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The Sculptor's Grief

Short story By: Jan Gabriel
Horror



This short story--though one might more accurately call it a short "scene"--is based on a conversation between me and a friend, an aspiring painter who struggled with his commitment to art. Though he is extremely passionate about what he does, often he finds himself paralyzed by lethargy and the fear that his ideas will not be able to take shape. He described the feeling as being akin to "a sculptor driven mad by a block of marble that refuses to take the shape he desires".


Submitted:Apr 26, 2012    Reads: 36    Comments: 6    Likes: 3   


The old man sat waiting, eyes downcast. His breathing was pained and laborious, lungs weakened by prolonged exposure to dust and stale air. Clasped tightly in his hands were a worn-out chisel and hammer, his arms swinging them lazily to his sides like makeshift pendulums. There was no movement, no murmurs; with figure slumped in wretched isolation, his only company rested in the presence of a large slab of smooth, uncut marble set in front of his degenerating form.

Withered by the burden of age and toil, his wrinkled features contorted into a snarl as he let go of the items in his hands, tossing them angrily across the floor of the dimly lit workspace. The sharp scratching sound of the hammer and chisel sliding across the floor and the bang of iron colliding against the wall filled the dark space with a momentary verve, the only sign of activity in what seemed an eternity. But the noise receded quickly, and the room was plunged back into the heavy silence that consumed the entire room. Even what little light that was there, emanating from a few tiny candles grouped together at the eastside corner, seemed to withdraw in fear of being devoured by the disquieting stillness as if it were some terrible beast.

The aged sculptor, who had unconsciously relished in the short-lived clamor but was aroused from his half-conscious daze when the ringing passed, sighed deeply and, raising his head, focused once again on the untouched slab. His eyes were now centered at the object of his obsession before him. There the sculptor sat, gazing angrily, pleadingly, the orbs under his furrowed brow in the throes of lamentation. He entreated to the stone for release, his pitiful countenance now running with sweat and tears, a sorrowful exhibition to which the cruel rock offered no response. It just stood there, a singular pillar of immovable fortitude.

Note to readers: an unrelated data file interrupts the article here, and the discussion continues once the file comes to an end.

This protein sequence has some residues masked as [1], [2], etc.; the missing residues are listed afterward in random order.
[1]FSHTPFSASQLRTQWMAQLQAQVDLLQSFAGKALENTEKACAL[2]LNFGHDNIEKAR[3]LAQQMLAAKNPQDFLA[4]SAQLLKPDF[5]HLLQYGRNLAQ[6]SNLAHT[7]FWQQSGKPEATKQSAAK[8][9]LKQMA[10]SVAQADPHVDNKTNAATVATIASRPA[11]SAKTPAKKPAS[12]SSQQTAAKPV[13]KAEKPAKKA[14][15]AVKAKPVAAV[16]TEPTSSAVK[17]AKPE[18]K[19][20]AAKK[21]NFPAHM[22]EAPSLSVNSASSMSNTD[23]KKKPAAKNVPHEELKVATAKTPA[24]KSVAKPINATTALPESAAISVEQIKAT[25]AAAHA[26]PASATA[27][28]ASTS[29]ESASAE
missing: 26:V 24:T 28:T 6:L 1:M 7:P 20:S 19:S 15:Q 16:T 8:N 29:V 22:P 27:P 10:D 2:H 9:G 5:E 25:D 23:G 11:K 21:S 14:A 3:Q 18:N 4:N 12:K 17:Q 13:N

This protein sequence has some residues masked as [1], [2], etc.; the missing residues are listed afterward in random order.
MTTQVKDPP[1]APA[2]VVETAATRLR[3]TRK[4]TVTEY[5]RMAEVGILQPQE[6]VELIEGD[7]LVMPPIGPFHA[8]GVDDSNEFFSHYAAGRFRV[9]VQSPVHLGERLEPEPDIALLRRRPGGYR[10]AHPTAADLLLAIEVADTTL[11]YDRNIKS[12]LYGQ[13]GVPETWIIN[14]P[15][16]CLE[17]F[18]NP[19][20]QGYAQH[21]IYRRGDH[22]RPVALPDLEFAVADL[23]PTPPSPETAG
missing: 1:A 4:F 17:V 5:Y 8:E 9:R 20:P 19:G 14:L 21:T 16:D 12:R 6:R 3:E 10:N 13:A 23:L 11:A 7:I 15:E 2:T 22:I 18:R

An overwhelming fear gripped the old man's exhausted spirit. His brilliant vision remained trapped within that great stone, stubbornly hidden in the core beneath its shell of cold rock. All efforts made by him to realize that vision in his mind have all met failure, and the resulting disenchantment paralyzed him, unable to so much as etch a tiny dent onto the marble's face. His was an unfortunate dilemma, and it chilled him to the bone.

'Was it all for naught?' the sculptor thought bitterly. His mind fell silent for a moment before it continued. 'Of what higher purpose does this awesome displeasure serve me? What do I stand to gain, or to lose? What mockery or praise shall I receive? What is there for me, if any at all?'

Dreadful reflections turned quickly into ravenous articulations. "My art, my beauty, my grace-my brilliant light! It is all there has to be! The splendor of my final rest, trapped in this column of rock!" He laid his hands on the stone as his thoughts raced on, taking shape in the sculptor's mad bawling. "I must have it! I must have it! Forsake me not, my one and only treasure!"

"Do not lose me! Keep me with you!" The old man croaked and barked in a crazed stupor, grazing and scuffing at the stone with his bare hands. He attacked the marble slab with an almost demonic fervor, scratching and flailing violently at the unflinching marble until his fingertips ripped and tore apart. With nary a cringe or a pause for breath, he continued his assault, unceasing in his painful dirge. "You will not be lost!"

His burst of enraged lunacy left wet stains and splashes of blood on the marble slab's surface, bits of his broken nails and pieces of torn skin mixed into the dark red ooze. What once contained his grand vision was now an effigy of blood and tears-but still it stood there. In its ghastly stature, still it stood, blissfully and cruelly ignorant of the intense sorrow that befell the old sculptor.

"No, no… all is lost." His bloodied hands, now covering face in a vain attempt to shield himself from the shame and horror, muffled the sculptor's words choked words as the blood seeping from his gored palms. "All is nothing. Useless… all useless."

Again, the stone offered no answer; it offered no repose, neither psalm nor revelation. And so the sculptor's cries ceased, his hands crooked and shaking, blood dripping onto the stone flooring as silence gripped the air once more.





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